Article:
LISTEN LIVE: Loading...



NATO Airstrike In Afghanistan Kills Up To 90

This article is more than 13 years old.

A NATO jet blasted two fuel tankers hijacked by the Taliban in northern Afghanistan, setting off a huge fireball Friday that killed up to 90 people, Afghan officials said.

The NATO command said a "large number of insurgents" were killed or injured in the pre-dawn attack near the village of Omar Khel in Kunduz province. An Afghan police officer said the 90 dead included about 40 civilians who were siphoning fuel from the trucks.

He spoke on condition of anonymity because of the sensitivity of the information.

The top NATO commander, Gen. Stanley McChrystal, has ordered curbs on airstrikes after a strong backlash among Afghans against the high number of civilians killed in such military operations.

Police Chief Gulam Mohyuddin said Taliban fighters stopped the vehicles as they were about to cross the Kunduz River.

Navy Lt. Cmdr. Christine Sidenstricker, a public affairs officer, said NATO warplanes attacked and destroyed the two tankers after determining that there were no civilians in the area.

She said that NATO and the Afghan government are investigating reports of civilian casualties.

Another NATO spokesman said one reason the fuel tankers were targeted was they are frequently used in suicide attacks.

Taliban spokesman Zabiullah Mujahid said insurgents hijacked the trucks as they were headed from Tajikistan to supply NATO forces in Kabul.

When the hijackers tried to drive them across the Kunduz River, the vehicles became stuck in the mud and the insurgents opened valves to release fuel and lighten the loads, he said. He said about 500 villagers swarmed the trucks to collect the fuel despite warnings that they might be hit with an airstrike, he said.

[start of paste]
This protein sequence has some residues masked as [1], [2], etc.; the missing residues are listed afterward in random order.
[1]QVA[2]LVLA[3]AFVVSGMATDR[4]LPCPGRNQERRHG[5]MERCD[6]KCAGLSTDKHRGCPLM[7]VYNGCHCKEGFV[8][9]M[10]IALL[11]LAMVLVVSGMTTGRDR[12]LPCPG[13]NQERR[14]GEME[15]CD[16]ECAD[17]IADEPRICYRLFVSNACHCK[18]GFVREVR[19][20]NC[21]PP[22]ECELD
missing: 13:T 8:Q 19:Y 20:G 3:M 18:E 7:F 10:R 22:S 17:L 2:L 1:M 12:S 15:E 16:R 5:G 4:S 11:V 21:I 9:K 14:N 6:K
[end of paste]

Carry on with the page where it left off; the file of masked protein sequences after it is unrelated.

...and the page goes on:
Mujahid said no Taliban died in the attack.

Kunduz Gov. Mohammad Omar, who also gave the 90 deaths figure, said a local Taliban commander and four Chechen fighters were among those killed.

Many of the bodies were burned beyond recognition.

Humanyun Khmosh, director of the Kunduz hospital, said 12 people were being treated for severe burns. He could not say whether they were civilians or insurgents, although one was a 10-year-old boy.

He said the hospital had only one confirmed death - a truck driver.

In Kabul, the deputy chief of the U.N. mission, Peter Galbraith, said he was "very concerned" by reports of civilian casualties in Kunduz and that all efforts must be undertaken to care for the wounded and compensate families of the dead.

"Steps must also be taken to examine what happened and why an air strike was employed in circumstances where it was hard to determine with certainty that civilians were not present," he said, adding that a U.N. team would be sent to Kunduz to investigate.

Kunduz province had been relatively peaceful until violence began rising earlier this year. German forces who are based there come under almost daily attack, including rockets and mortars at their bases and small arms fire against patrols.

Violence has soared across much of the country since President Barack Obama ordered 21,000 U.S. troops to Afghanistan, shifting the focus of the U.S.-led war on Islamic extremism from Iraq.

Fifty-one U.S. troops died in Afghanistan in August, making it the bloodiest month for American forces there since the U.S.-led invasion in late 2001.

Rising casualties during this summer's fighting have undermined support for the war in the U.S., Britain and other allied countries.

On Thursday, U.S. Defense Secretary Robert Gates said that the war is worth fighting and signaled for the first time he may be willing to send more troops after months of publicly resisting a significant increase.

At a Pentagon news conference, Gates said Obama's efforts are "only now beginning" to take effect and should be given a chance to succeed.

"I don't believe that the war is slipping through the administration's fingers," Gates said. Later, he added: "I absolutely do not think it is time to get out of Afghanistan."

This program aired on September 4, 2009. The audio for this program is not available.


Listen Live